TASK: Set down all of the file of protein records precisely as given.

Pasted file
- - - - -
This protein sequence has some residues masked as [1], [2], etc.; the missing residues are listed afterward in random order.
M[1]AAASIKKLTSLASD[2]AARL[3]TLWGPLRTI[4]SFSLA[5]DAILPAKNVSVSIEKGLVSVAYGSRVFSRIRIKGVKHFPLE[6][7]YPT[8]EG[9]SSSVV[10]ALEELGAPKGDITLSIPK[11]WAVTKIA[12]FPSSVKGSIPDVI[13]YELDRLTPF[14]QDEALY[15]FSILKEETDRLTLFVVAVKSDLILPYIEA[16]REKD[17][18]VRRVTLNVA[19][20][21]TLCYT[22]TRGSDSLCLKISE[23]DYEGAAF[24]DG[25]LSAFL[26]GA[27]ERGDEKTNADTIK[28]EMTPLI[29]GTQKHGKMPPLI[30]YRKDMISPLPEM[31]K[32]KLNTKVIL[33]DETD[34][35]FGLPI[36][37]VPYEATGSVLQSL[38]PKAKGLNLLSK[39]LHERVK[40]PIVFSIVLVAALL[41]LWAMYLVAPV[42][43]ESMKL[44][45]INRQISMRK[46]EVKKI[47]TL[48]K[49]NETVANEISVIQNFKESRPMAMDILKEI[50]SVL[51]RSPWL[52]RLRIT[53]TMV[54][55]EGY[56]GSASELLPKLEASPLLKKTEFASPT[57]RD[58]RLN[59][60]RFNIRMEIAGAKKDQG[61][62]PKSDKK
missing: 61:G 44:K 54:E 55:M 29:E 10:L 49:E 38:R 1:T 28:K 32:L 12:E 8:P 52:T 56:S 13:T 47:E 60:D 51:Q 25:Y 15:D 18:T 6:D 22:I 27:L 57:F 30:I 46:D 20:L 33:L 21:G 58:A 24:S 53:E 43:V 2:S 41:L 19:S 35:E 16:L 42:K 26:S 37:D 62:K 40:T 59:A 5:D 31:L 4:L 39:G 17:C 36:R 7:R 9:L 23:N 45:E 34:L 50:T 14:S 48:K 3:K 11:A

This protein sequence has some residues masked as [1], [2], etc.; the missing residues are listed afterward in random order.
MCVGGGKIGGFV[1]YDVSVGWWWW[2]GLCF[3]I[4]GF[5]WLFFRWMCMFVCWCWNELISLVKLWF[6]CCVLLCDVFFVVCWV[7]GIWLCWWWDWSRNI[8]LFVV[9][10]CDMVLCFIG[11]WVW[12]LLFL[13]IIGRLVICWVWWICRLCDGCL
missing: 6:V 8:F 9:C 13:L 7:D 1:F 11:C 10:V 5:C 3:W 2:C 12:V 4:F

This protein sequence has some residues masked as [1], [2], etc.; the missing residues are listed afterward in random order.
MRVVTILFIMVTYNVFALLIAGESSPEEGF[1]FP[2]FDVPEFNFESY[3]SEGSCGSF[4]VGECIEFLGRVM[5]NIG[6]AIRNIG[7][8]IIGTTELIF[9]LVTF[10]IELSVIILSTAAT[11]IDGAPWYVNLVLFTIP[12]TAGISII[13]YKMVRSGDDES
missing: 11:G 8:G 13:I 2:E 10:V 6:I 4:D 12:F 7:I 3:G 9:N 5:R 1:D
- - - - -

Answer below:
This protein sequence has some residues masked as [1], [2], etc.; the missing residues are listed afterward in random order.
M[1]AAASIKKLTSLASD[2]AARL[3]TLWGPLRTI[4]SFSLA[5]DAILPAKNVSVSIEKGLVSVAYGSRVFSRIRIKGVKHFPLE[6][7]YPT[8]EG[9]SSSVV[10]ALEELGAPKGDITLSIPK[11]WAVTKIA[12]FPSSVKGSIPDVI[13]YELDRLTPF[14]QDEALY[15]FSILKEETDRLTLFVVAVKSDLILPYIEA[16]REKD[17][18]VRRVTLNVA[19][20][21]TLCYT[22]TRGSDSLCLKISE[23]DYEGAAF[24]DG[25]LSAFL[26]GA[27]ERGDEKTNADTIK[28]EMTPLI[29]GTQKHGKMPPLI[30]YRKDMISPLPEM[31]K[32]KLNTKVIL[33]DETD[34][35]FGLPI[36][37]VPYEATGSVLQSL[38]PKAKGLNLLSK[39]LHERVK[40]PIVFSIVLVAALL[41]LWAMYLVAPV[42][43]ESMKL[44][45]INRQISMRK[46]EVKKI[47]TL[48]K[49]NETVANEISVIQNFKESRPMAMDILKEI[50]SVL[51]RSPWL[52]RLRIT[53]TMV[54][55]EGY[56]GSASELLPKLEASPLLKKTEFASPT[57]RD[58]RLN[59][60]RFNIRMEIAGAKKDQG[61][62]PKSDKK
missing: 61:G 44:K 54:E 55:M 29:E 10:L 49:E 38:R 1:T 28:K 32:L 12:E 8:P 52:T 56:S 13:T 47:E 60:D 51:Q 25:Y 15:D 18:T 6:D 22:I 27:L 57:F 30:I 46:D 20:L 33:L 21:G 58:A 24:S 53:E 43:V 2:S 41:L 19:S 35:E 16:L 42:K 26:S 37:D 62:K 40:T 59:A 5:D 31:L 4:L 39:G 17:C 36:R 7:R 9:L 23:N 45:E 34:L 50:T 14:S 48:K 3:K 11:A

This protein sequence has some residues masked as [1], [2], etc.; the missing residues are listed afterward in random order.
MCVGGGKIGGFV[1]YDVSVGWWWW[2]GLCF[3]I[4]GF[5]WLFFRWMCMFVCWCWNELISLVKLWF[6]CCVLLCDVFFVVCWV[7]GIWLCWWWDWSRNI[8]LFVV[9][10]CDMVLCFIG[11]WVW[12]LLFL[13]IIGRLVICWVWWICRLCDGCL
missing: 6:V 8:F 9:C 13:L 7:D 1:F 11:C 10:V 5:C 3:W 2:C 12:V 4:F

This protein sequence has some residues masked as [1], [2], etc.; the missing residues are listed afterward in random order.
MRVVTILFIMVTYNVFALLIAGESSPEEGF[1]FP[2]FDVPEFNFESY[3]SEGSCGSF[4]VGECIEFLGRVM[5]NIG[6]AIRNIG[7][8]IIGTTELIF[9]LVTF[10]IELSVIILSTAAT[11]IDGAPWYVNLVLFTIP[12]TAGISII[13]YKMVRSGDDES
missing: 11:G 8:G 13:I 2:E 10:V 6:I 4:D 12:F 7:I 3:G 9:N 5:R 1:D